"Once we are on the ground at the Games, we will be able to determine whether or not it is necessary to implement any of these measures," he continues.

    Chinese officials claim the air in Beijing, one of the most polluted cities in the world, will not be an issue when China’s first Olympic Games start on August 8.

    They plan to limit vehicle use, close factories and do everything in their power to bring blue skies to Beijing.

    But scientists are skeptical about the air quality for these Games and experts from the world’s Olympic teams are preparing for the worst.

    Beijing Shuts Down Outdoor Ads

    More than 30,000 outdoor advertising sites that breach regulations have been cleared out by the Beijing government, according to Chinese media.

    The decision to clear the spaces has been part of preparations for the August Olympics.

    Last year the city government decided that the free-market approach to outdoor advertising has gone too far.

    They have banned advertising that apparently offends socialist values and threatens social harmony.

    This has meant that the forest of billboards and banners strung from overpasses and buildings advertising luxury housing, cars and other high-end consumer goods have simply disappeared over
    the last several weeks.

    Gone too, according to Australian broadsheet The Age, are billboards advertising housing developments with names such as Chateau Regency and Champagne Cove.

    They were deemed too provocative as the central Government tries to ensure a “harmonious society” in the lead-up to the Olympics, according to the Chinese media report.

    Beijing Briefs….

    Major League Baseball games are coming to China for the first time , with the Los Angeles Dodgers and San Diego Padres to play exhibition games on March 15-16 at the baseball venue for the 2008 Olympics.

    Belgian athletes at the Games will need to keep their political opinions private while inside the Olympic Village and sport venues, according to a code of conduct issued by the Belgian NOC. “Not a single participant in the Games will be allowed to give a political opinion at the Olympic venues (e.g.: competition sites and the Olympic village),” the committee says in a statement. The committee also ruled that Olympic athletes would be barred from wearing any distinctive insignia protesting China's human rights record. But the committee says athletes are free to talk about “issues that are personally relevant” outside the Olympic venues and during the six-month run-up to the games.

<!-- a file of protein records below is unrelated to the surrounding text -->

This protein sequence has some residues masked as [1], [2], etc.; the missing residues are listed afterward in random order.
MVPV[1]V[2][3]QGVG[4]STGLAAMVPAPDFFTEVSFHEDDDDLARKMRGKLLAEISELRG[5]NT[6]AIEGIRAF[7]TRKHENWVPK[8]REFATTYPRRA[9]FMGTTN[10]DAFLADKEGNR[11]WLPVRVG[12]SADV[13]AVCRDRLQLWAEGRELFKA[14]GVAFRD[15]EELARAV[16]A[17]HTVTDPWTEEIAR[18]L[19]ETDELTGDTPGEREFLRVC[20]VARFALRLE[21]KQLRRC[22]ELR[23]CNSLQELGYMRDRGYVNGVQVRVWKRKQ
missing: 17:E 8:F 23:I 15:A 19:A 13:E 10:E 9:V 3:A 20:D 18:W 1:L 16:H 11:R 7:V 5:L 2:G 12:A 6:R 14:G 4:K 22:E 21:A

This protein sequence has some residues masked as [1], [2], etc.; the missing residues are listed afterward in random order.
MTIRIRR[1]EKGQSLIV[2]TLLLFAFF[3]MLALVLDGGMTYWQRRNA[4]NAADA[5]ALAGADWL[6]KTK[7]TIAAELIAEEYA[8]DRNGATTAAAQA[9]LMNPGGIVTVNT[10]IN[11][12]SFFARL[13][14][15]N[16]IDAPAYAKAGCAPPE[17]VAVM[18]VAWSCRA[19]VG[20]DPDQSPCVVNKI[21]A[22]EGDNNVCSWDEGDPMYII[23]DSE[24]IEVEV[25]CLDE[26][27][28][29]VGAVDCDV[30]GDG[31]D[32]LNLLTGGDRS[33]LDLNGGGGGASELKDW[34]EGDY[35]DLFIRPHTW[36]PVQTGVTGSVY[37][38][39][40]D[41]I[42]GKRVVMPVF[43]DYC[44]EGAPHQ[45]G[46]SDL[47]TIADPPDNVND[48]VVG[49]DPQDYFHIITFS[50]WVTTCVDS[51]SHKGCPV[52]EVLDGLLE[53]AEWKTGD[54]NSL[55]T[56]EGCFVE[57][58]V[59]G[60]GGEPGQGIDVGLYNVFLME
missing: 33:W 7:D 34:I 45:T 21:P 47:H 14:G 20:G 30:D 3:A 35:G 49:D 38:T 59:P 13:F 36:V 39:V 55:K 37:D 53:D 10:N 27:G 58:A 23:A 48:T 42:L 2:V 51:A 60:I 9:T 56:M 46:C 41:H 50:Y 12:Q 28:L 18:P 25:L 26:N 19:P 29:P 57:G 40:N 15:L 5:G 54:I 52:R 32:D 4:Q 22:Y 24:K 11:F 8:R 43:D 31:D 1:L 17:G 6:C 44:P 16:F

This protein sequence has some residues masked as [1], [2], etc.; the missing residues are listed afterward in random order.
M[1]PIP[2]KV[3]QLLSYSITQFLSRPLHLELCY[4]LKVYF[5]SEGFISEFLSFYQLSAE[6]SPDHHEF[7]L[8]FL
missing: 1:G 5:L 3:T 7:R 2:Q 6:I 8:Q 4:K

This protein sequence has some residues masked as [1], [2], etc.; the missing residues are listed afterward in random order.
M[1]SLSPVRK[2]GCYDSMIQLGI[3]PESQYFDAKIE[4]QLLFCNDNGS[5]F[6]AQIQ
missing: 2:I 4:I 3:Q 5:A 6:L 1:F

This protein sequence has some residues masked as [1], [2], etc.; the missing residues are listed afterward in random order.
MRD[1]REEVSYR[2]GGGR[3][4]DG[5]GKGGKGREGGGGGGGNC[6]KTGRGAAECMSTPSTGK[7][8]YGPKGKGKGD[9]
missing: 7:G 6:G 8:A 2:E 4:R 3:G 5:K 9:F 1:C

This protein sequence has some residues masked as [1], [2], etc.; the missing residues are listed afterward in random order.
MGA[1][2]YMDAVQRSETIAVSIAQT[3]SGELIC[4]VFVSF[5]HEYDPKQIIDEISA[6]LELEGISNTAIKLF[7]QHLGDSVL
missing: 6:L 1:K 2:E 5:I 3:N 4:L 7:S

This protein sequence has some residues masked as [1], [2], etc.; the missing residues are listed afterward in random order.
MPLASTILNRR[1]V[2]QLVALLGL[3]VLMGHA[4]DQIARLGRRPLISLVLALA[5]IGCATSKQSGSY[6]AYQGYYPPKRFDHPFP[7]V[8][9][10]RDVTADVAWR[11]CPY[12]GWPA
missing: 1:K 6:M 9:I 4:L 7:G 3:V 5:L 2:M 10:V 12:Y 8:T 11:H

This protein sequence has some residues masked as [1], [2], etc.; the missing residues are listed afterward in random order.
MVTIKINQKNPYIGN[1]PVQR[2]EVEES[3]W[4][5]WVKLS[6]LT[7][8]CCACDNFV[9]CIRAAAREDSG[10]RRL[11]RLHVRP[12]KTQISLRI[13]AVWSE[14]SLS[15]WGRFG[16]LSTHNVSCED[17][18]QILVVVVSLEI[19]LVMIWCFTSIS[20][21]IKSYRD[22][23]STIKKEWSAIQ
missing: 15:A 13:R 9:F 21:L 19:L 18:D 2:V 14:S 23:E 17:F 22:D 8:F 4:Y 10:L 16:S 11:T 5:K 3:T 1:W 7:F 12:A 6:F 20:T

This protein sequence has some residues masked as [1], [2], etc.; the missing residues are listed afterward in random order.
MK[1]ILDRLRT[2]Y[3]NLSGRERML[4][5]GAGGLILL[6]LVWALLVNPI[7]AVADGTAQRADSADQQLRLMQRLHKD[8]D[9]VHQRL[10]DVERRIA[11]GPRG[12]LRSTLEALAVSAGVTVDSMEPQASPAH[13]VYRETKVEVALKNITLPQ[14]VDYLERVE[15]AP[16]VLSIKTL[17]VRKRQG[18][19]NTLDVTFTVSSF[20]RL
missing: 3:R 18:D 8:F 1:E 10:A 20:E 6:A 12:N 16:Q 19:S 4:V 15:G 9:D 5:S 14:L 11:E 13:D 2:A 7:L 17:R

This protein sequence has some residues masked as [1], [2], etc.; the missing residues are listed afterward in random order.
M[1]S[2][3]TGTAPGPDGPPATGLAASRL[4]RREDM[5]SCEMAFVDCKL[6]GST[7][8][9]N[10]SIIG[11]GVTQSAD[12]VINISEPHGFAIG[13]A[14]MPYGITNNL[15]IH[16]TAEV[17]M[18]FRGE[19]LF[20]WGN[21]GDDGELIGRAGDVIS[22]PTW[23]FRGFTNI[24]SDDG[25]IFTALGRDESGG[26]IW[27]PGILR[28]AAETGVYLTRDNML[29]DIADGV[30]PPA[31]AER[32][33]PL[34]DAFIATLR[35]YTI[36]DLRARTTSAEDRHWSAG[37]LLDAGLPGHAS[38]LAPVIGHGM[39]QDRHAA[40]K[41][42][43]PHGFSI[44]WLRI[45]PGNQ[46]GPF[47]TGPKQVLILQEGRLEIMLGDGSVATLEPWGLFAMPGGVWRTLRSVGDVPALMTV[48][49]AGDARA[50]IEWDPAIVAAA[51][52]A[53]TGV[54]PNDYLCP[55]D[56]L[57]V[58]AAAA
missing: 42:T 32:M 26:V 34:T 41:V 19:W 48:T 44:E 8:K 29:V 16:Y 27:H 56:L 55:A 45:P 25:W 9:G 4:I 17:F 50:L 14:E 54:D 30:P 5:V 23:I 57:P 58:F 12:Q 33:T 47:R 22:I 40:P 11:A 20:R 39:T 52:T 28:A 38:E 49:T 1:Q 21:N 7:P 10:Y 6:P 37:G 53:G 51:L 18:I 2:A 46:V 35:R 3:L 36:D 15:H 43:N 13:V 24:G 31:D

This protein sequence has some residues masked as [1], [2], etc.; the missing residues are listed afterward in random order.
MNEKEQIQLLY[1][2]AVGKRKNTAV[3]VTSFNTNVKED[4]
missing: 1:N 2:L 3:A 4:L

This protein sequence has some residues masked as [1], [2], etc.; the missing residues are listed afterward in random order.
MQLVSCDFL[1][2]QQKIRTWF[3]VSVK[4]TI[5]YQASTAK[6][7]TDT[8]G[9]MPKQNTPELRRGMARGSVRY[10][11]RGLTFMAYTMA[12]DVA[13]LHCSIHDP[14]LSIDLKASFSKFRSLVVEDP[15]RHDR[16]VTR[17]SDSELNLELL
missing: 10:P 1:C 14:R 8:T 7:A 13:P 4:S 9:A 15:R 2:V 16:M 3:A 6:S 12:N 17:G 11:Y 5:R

The Beijing Red Cross Blood Center urgently needs blood to ensure stocks are adequate for the Olympic Games in August, especially from foreigners living in Beijing, according to its deputy director Shi Weiwei. Shi says about one million people, including about 20,000 athletes, coaches and officials, are expected in Beijing during the Games, so the city could face a shortage of rhesus (RH) blood. Only 0.3 percent of the people in Han-dominated China have RH-blood.

    Amnesty International's head in Germany has called on Germany’s government and NOC to place more pressure on China over human rights issues.

    “I expect the German government and more particularly the German Olympic Association to increase pressure on the Chinese government,” Amnesty General Secretary Barbara Lochbilder said.
    Lochbilder told the Hanover Neue Presse, that dialogue had to be continued on human rights issues.

    Beijing Airport has responded to a report on Forbes Magazine's website that rates it the second worst in the world in terms of delays. “At Beijing Capital International Airport, which is expanding in preparation for the Summer Olympics later this year, just 33 percent of its flights took off on time in 2007, putting it just behind Brasilia on our list of worst departures,” a report on Forbes.com, dated January 14, says. But Airport general manager Dong Zhiyi told China’ s official Xinhua news agency that “official statistics” show 86.28 per cent of its take-offs have been on schedule, much higher than Forbes's reported figures.

    With reporting from Anthony Stavrinos in Sydney.